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IN THE PAPERS

An overview of the stories making the French and international newspaper headlines. From Monday to Friday live at 7.20 am and 9.20 am Paris time.

Latest update : 2011-01-13

Grow a beard for Belgium

FRENCH PAPERS, Thurs, 13/1/2011: At the end of today’s French press review, check out the appeal by actor Benoit Poelvoorde who wants his compatriots to grow a beard for Belgium…until the country resolves its political crisis! Also, criticism of France’s response to the unrest in Tunisia and the Mediator drug scandal…

Get the France 24 press review on your iPhone or become a fan on Facebook.

 

Grow a beard for Belgium! Towards the end of today’s press review we look at Benoît Poelvoorde’s novel idea for putting pressure on his country’s politicians to resolve the ongoing political. Most of the focus in today’s French papers is on Tunisia however and the spectrum of opinions is very broad.

 

Communist paper l’Humanité says President Ben Ali “is killing” and is extremely critical of the complicity of France and the EU.

 

Left-leaning Libération carries an opinion piece by the editor of Algerian paper Le Matin, Mohammed Ben Chicou. He points out a double standard in France’s call for Laurent Gbagbo to resign in Ivory Coast while Paris remains largely silent on the repression seen in Tunisia and Algeria.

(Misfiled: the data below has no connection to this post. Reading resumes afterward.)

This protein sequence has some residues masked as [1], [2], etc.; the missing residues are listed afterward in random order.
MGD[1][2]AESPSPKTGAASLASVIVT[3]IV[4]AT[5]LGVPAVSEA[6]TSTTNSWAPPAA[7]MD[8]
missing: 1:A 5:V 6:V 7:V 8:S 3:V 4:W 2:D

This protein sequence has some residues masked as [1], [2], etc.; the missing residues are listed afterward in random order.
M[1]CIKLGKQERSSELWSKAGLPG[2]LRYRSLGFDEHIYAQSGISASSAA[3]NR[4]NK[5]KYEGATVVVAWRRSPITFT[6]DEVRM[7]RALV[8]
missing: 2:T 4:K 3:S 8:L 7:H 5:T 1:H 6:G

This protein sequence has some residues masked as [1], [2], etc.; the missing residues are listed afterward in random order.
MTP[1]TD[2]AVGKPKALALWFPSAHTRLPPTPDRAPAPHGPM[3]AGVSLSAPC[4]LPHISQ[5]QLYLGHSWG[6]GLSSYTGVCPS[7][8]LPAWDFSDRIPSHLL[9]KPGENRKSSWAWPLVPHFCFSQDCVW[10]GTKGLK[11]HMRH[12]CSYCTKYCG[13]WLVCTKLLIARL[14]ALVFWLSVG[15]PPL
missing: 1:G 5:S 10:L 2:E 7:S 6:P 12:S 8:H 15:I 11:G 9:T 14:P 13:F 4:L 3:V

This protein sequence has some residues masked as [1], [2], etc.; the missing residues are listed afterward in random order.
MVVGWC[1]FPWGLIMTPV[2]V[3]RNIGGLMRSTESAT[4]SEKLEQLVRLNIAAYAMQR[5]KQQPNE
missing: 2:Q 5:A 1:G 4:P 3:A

Right-leaning Le Figaro is much more moderate in its criticism. Its editorial says Tunisia has succeeded where some of its neighbours have failed with regards to investment in education, freeing up the economy… But in the midst of the economic crisis, “the foundations of the regime’s stability are crumbling”. Le Figaro says that Tunisia is a “victim of its own success”.

 

The paper does point out that the frustration of the people can’t be expressed normally because of the closed nature of the political system, but this is as far as Le Figaro goes in its criticism. It even carries an opinion piece by the clearly biased Tunisian Ambassador to UNESCO. Should Tunisia apologise for having invested in education, he asks. The riots in Tunisia have been spear-headed by unemployed graduates since mid-December.

 

The most critical editorial is on left-leaning news website Rue89. France’s Foreign Minister made a speech in Parliament yesterday where she offered “reinforcements” to Tunisia in controlling the riots.

 

“What word is most appropriate? Stupidity? Incompetence? Ignorance? How could our Foreign minister propose security cooperation while dozens have been killed?”

 

“For two decades, Jacques Chirac, Nicolas Sarkozy and part of the Left in France has closed its eyes on certain issues in Tunisia. Economic success and secularism are celebrated. But we refuse to see the barely concealed control of a clan on the economy and mafia-like practices at the highest levels…”

 

“The silence of the French government was worrying. Now the way in which that silence was broken makes us long for the time when Paris was saying nothing….”

 

Other articles in today’s French press review:

 

Libération: The controversy continues for France’s second largest pharmaceutical company Servier.

 

Le Figaro: Grow a beard for Belgium, says actor Benoît Poelvaarde

By James CREEDON

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